Leading article

Europe's extremists aren't really on the right

It's time to call the authoritarian statists of the Front National and its peers what they are

31 May 2014

9:00 AM

31 May 2014

9:00 AM

This week, the European parliament took a strong lurch to the left. That is not quite the story that you may have read elsewhere — with most headlines stating that Europe has taken a lurch to the right — but it is the inevitable conclusion if you analyse the results from Sunday’s election from the perspective of what most people in Britain understand to be the left-right divide.

Take any political issue in Britain, from schools to public spending, and the left-wing position is generally taken to mean one of greater state intervention, greater command of the economy by government. The right-wing position is taken to mean one of smaller government, freer markets, less regulation. Why then, does a party like France’s Front National — which advocates protectionism and welfarism, and which opposes globalisation — end up being called ‘far right’?

If the Front National is far right, then the centre-right must be all about partial protectionism, a tendency to see welfare as a public good and to be a little suspicious of globalisation. Yet that all sounds more like an Ed Miliband manifesto. True, back in the 1970s Jean-Marie Le Pen once adorned his racist views with economically liberal ideas. But that is a long time ago. This week’s election marks the completion of a remarkable transition across Europe since the fall of the Berlin Wall: from Sweden to Greece, the nasty parties have, in important ways, become more far-left than far-right. The parties which triumphed this week are those which offer a perfectly logical combination of xenophobia, nationalism and state authoritarianism.

Perfectly logical, but profoundly wrong. While many of the representatives of global capitalism — bankers, tax-avoiding international corporations and so on — have turned out to have feet of clay, the greatest damage to economies has come from governments which tried to borrow their way out of a debt crisis, then tried to rig markets so as to re-inflate financial bubbles which kept their coffers full. The winners from quantitative easing and unnaturally low interest rates have mostly been the well-off, while a disproportionate number of the losers have been on low incomes. It is a recipe for greater in-equality.


It is not surprising, then, that the European elections saw a ‘peasants’ revolt’ against a political-economic machine accused of flattening the poor. But it doesn’t follow that we would be better off replacing one form of big government with another. Far better that we shrink government altogether and let the economy create more jobs than the government has shed — which is what has happened in Britain in recent years. This is not, however, a route which continental Europe seems likely to make in the near future.

Of 751 seats in the European parliament, only 46 — those held by parties belonging to the European Conservatives and Reformists Group — define themselves in terms of economic liberalism. They suffered a loss of 11 seats. In contrast, the United Left parties — often called the far left — gained ten seats to 45 and the Europe of Freedom and Democracy — often called the far right — put on 11 seats to 40. There was no victory of right over left, only of Eurosceptic parties over pro-European parties, of interventionists over free marketeers. If you were to rationalise the party groupings in Strasbourg you would bring ‘far left’ and ‘far right’ together under a new umbrella grouping of xenophobic statism.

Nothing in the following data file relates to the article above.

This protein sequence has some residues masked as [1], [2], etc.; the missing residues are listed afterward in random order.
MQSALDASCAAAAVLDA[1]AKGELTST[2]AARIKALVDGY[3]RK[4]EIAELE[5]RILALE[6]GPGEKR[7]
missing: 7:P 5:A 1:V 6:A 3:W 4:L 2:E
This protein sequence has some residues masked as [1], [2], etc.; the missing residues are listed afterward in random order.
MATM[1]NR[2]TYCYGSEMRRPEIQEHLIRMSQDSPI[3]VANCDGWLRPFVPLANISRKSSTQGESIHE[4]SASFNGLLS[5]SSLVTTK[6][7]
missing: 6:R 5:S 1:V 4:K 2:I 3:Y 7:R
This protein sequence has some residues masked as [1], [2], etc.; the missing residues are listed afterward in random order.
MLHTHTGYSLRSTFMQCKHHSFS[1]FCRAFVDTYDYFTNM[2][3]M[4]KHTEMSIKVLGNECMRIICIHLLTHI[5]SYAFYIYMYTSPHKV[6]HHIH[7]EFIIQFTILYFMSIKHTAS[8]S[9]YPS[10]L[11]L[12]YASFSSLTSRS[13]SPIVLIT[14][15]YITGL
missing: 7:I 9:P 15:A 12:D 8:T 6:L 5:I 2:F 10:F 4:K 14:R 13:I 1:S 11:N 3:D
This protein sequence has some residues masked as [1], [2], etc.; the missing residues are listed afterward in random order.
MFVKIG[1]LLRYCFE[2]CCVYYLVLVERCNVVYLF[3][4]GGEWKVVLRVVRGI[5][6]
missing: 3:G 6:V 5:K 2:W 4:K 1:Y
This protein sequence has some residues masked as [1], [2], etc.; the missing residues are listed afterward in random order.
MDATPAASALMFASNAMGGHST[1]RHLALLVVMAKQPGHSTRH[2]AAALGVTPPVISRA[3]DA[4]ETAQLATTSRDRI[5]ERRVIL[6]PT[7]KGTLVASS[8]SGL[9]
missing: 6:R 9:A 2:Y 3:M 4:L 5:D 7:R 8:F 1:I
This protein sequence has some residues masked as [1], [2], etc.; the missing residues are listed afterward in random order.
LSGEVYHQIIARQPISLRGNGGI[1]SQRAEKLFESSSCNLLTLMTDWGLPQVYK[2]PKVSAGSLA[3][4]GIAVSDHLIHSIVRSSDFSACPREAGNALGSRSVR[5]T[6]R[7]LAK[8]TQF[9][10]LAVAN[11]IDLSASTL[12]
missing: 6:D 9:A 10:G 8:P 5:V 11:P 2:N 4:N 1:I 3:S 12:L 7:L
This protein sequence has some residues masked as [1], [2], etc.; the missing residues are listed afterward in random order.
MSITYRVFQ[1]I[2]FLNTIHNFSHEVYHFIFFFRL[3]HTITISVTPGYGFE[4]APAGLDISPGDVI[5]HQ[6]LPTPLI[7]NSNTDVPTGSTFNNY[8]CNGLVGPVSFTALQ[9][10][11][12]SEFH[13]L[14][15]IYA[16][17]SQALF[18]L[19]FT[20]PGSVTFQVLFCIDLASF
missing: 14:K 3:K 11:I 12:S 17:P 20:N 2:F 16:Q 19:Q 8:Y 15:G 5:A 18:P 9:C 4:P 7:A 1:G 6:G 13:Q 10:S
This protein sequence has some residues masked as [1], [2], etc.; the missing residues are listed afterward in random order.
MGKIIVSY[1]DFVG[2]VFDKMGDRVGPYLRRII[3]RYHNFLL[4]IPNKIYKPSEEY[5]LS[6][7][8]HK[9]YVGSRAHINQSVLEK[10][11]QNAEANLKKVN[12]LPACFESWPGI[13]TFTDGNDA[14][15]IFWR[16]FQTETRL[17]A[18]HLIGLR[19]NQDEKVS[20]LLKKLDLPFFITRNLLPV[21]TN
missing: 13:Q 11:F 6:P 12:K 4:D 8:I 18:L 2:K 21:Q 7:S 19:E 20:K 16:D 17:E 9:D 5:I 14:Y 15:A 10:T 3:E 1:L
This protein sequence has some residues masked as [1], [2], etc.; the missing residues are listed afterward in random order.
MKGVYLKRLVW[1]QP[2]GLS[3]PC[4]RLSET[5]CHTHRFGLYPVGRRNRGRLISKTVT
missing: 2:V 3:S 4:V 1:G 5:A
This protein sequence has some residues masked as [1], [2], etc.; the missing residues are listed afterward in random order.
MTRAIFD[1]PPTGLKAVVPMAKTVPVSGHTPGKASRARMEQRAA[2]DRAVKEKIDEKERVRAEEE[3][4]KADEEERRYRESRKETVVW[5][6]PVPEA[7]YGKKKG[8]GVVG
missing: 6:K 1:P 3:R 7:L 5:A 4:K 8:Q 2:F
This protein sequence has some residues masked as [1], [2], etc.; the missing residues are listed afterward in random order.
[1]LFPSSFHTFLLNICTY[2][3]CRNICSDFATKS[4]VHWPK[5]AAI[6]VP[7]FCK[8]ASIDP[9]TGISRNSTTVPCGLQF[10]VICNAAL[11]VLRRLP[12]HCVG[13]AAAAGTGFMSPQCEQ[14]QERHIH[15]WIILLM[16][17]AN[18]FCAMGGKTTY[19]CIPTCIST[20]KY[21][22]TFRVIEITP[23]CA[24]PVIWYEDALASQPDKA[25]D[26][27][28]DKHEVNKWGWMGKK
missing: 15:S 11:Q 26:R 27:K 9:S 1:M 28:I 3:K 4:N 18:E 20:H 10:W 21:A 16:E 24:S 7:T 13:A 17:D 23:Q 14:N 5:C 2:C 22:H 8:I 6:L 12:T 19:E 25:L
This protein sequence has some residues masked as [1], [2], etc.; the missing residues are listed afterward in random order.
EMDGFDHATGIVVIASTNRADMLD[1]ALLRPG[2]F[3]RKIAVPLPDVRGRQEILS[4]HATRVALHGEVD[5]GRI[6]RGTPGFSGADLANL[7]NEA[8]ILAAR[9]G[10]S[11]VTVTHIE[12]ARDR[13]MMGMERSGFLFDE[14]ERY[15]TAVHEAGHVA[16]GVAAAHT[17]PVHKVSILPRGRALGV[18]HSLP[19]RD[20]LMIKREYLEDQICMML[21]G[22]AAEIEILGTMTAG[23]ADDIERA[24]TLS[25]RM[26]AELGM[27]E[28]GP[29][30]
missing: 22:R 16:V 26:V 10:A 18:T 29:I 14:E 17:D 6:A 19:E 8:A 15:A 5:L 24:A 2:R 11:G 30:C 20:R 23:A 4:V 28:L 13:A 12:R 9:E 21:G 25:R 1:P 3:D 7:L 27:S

The further Europe heads in this direction, the greater will grow the economic gap between Europe and the US. While America has its protectionist lobbies, and a racist, xeno-phobic fringe, there is a growing philosophical gulf between big-government Europe and small-government US. It is reflected in a growing economic gap between a sclerotic Europe and a rebounding America. With sclerosis comes political extremism. A generation ago, you had to look to America for the likes of the Ku Klux Klan, while Europe seemed a model of moderate social democracy. But it is not America which is producing groups such as Jobbik and Golden Dawn.

An overlooked aspect of the election is that Britain rejected this agenda. The British National Party was buried, losing its European parliament seats and 80 per cent of its voters. Its racism was never widely shared; it prospered as a protest party. Now the explicitly anti-racist Ukip has given a voice of protest far truer to British instincts: chiefly, the desire to be left alone by meddling bureaucrats. Nigel Farage has killed Britain’s only neo-fascist party and deserves warm congratulations. Britain’s voice of protest says it welcomes immigrants of any creed and colour.

The tragedy of the EU is that it stands for so many of the right things. At its best, it negotiates free trade deals and tramples down barriers to mobility of labour. But this process has been corrupted by special interest groups which tweak trade rules to their advantage. It speaks volumes about the European parliament that we have just had an election in which policy hardly featured at all.

We had plenty of insults flying in all directions. But we learned hardly anything about the issues on which the representatives will be voting. If the policies of the ‘far left’ and ‘far right’ parties which won were subjected to proper examination, we would be able to see how similar they really are. And how little British politics has in common with either.

Got something to add? Join the discussion and comment below.

You might disagree with half of it, but you’ll enjoy reading all of it. Try your first 10 weeks for just $10


Show comments
  • stephengreen

    Ahistorical nonsense, based on a complete Americanisation of the debate. As everyone knows the terms derived from the pre-revolutionary situation in France. Defenders of tradition, including the laws of France and of monarchy on the right and of those of more radical mindset who wished to fundamentally change this situation on the left.

    What the article attempts to do is substitute liberalism for rightism. Liberalism and now libertarianism was (is) on this measure on the radical, left wing side of the scale.